Once a top priority for the city of Abilene, the threat of the emerald ash borer hasn’t gone away.
It’s just stalled.
John Barbur, chairman of Abilene Tree Board, said about half the city has been surveyed and the location of over 100 ash trees the city is responsible for have been identified.
“For various reasons, because of funding and other things and particularly right now during the coronavirus, we haven’t been able to finish that second half inventory,” Barbur said.
An equivalent of 24 days were spent on the first half of the project and the hope is to finish the project next spring.
“We need to know where all the ash trees are that the city is responsible for,” he said. “At that point we can put together the plan on how we address that.”
Barbur said there is no evidence of the emerald ash borer in Dickinson County.
“It is certainly off to the east,” he said. “We know it is in Shawnee County. They haven’t made it official and it could be beyond Shawnee County but we don’t really know that. That is just a guess.
“Everyone is stressed out in a lot of ways. I think we do have some time,” Barbur said. “I am pretty hopeful about this. They are not in our area so we have a little time to work on this, how to prepare for it. It is not an emergency situation.”
However, there needs to be funding to form and implement a plan, he said.
Ten Kansas counties are in quarantine where the emerald ash borer presence has been documented: Atchison, Doniphan, Douglas, Jackson, Jefferson, Johnson, Leavenworth, Miami, Shawnee and Wyandotte.
“The joker card here is that if somebody moves infested wood into our area, we could have it like this next spring,” Barbur said. “But as far as we know that hasn’t happened. It will continue to spread this direction even if nobody moves the insect into our area.”
Based on 16 years of U.S. Forestry Service Forest Inventory Analysis data for 960 counties, Purdue University professor Songlin Fei has shown that in impacted areas, young trees are dying before they can reach their reproductive stages. Unable to compete with larger trees or resist the emerald ash borer, American ash trees may be doomed to functional extinction.
“As we see overstory ash trees dying in these forests, we had hoped that ash would respond to the emerald ash borer like many forests do to fire, regenerating after the fire is gone,” said Fei, a professor of forestry and natural resources and Purdue Agriculture’s Dean’s Chair of Remote Sensing. “What we found is that these ash trees are not surviving. There is more mortality in the small-diameter ash trees than there is recruitment, and few are maturing into large-diameter trees capable of producing seed. In the long run, we will run out of material and no longer have ash reaching the reproductive age.”
Barbur, however, said there is hope for the ash trees to survive the beetles.
He said there are states that have large ash forests where the emerald ash borer has killed trees.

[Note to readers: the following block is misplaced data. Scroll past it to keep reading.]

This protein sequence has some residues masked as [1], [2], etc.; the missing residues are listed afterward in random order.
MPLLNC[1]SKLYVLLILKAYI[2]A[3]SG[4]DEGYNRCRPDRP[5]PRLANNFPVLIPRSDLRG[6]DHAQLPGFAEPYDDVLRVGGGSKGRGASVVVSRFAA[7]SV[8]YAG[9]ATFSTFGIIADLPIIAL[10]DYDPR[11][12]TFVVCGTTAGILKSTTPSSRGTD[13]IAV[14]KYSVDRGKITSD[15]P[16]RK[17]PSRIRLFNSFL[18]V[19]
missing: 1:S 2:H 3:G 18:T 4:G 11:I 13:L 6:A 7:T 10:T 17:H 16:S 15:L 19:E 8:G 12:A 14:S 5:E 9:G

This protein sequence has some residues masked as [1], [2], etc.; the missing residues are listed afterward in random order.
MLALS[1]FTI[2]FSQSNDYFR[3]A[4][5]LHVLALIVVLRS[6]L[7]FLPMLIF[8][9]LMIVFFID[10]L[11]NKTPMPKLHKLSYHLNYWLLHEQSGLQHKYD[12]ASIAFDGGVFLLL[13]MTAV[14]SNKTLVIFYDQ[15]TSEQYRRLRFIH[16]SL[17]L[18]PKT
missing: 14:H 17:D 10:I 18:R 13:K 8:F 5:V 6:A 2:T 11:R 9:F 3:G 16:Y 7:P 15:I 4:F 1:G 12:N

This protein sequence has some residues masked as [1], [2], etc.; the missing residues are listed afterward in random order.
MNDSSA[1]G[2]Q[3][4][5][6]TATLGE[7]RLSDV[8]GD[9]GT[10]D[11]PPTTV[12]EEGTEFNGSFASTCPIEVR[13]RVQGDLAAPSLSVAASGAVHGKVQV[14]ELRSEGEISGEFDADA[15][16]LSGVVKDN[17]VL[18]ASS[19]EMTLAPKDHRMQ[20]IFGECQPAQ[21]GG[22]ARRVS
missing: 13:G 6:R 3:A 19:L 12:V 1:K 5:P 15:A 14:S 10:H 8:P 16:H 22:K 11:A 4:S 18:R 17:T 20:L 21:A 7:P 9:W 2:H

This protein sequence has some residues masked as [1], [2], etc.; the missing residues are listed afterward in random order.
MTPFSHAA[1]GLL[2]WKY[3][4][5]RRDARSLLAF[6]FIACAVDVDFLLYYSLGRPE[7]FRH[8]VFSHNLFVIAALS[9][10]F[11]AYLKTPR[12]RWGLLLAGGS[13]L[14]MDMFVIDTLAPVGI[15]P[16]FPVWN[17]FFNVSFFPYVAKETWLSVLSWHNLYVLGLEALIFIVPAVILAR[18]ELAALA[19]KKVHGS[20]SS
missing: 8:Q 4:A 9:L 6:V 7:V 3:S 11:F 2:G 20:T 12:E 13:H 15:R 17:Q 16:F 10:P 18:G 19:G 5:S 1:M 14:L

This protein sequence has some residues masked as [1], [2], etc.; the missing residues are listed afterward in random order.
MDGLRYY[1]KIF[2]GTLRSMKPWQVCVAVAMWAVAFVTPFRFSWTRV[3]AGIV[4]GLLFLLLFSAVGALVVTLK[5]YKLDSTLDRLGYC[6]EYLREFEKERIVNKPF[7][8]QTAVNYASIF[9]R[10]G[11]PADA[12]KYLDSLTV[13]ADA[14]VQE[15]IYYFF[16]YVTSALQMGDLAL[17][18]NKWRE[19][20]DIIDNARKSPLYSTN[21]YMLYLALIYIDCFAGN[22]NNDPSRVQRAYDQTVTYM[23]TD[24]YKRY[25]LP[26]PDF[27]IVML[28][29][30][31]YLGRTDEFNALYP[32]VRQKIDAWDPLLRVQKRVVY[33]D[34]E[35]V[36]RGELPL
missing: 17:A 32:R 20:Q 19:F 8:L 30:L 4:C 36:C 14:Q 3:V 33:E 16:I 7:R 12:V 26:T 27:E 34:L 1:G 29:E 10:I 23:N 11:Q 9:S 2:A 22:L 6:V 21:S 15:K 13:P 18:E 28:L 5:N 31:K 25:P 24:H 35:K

“We don’t know much about it at this point but if you go into the forests there are literally 10 of thousands of ash trees dead. Yet there will be one or two that the borer never even attacked,” he said. “They are trying to do some research on those trees to find out what it is that keeps them safe from the emerald ash borer.”
He said it might be possible to collect seeds or reproduce those trees that the emerald ash borer will not attack.
“It isn’t to say we can’t get the ash back if we can figure out that whole piece,” he said. “There is a lot of research on that right now.”
After the tree dies, in a couple years the tree will decay to the point that limbs will fall off.
“You get a big windstorm, the roots are probably rotted, so they start blowing down,” he said.
Abilene is still in the planning stages of addressing the emerald ash borer.
“We might be able to replant some other trees,” he said. “At this point we don’t have a good alternative on any of the ash trees.”
Barbur said the ash tree that is native to this area is the green ash.
“A lot of people will go to a nursery and buy a white ash tree,” he said. “They also do well here even though they are not native to our area.”
“They are a nice looking tree,” he said.
The emerald ash borer is native to Asia, according to the Kansas Department of Agriculture.
It was first discovered in North America in 2002 in the Detroit, Mich., area. Since then, it has killed millions of ash trees and caused thousands more to be removed to slow its spread.
Its western range has reached South Dakota in the north down to Texas in the south. It’s in every state east of that line except for Mississippi and Florida.
Its larvae burrow under ash tree bark to feed, eventually weakening and killing trees, with losses estimated in the tens of millions so far.
According to Fei’s findings, which will be published in the January issue of Forest Ecology and Management. “This trend suggests that ash will continue to decline in abundance and may become functionally extinct across the invaded range of emerald ash borer.”
Fei cautioned that the results do not suggest that ash trees will disappear altogether from the U.S. However, being functionally extinct means that they will not provide economic value as hardwoods or the ecological services they long have in forested areas.
“Like elm, which was decimated by Dutch elm disease, there may be places with ash trees and seedlings in the understory, but they won’t mature in populations large enough to fulfill their traditional economic or ecological purposes,” Fei said. “There also are peripheral areas that haven’t been invaded by the emerald ash borer yet. In those places, we still have a chance and we do want to fight there to keep those forests safe.”
Ash trees in residential areas can be treated with insecticides to keep emerald ash borers away.
Contact Tim Horan at firstname.lastname@example.org.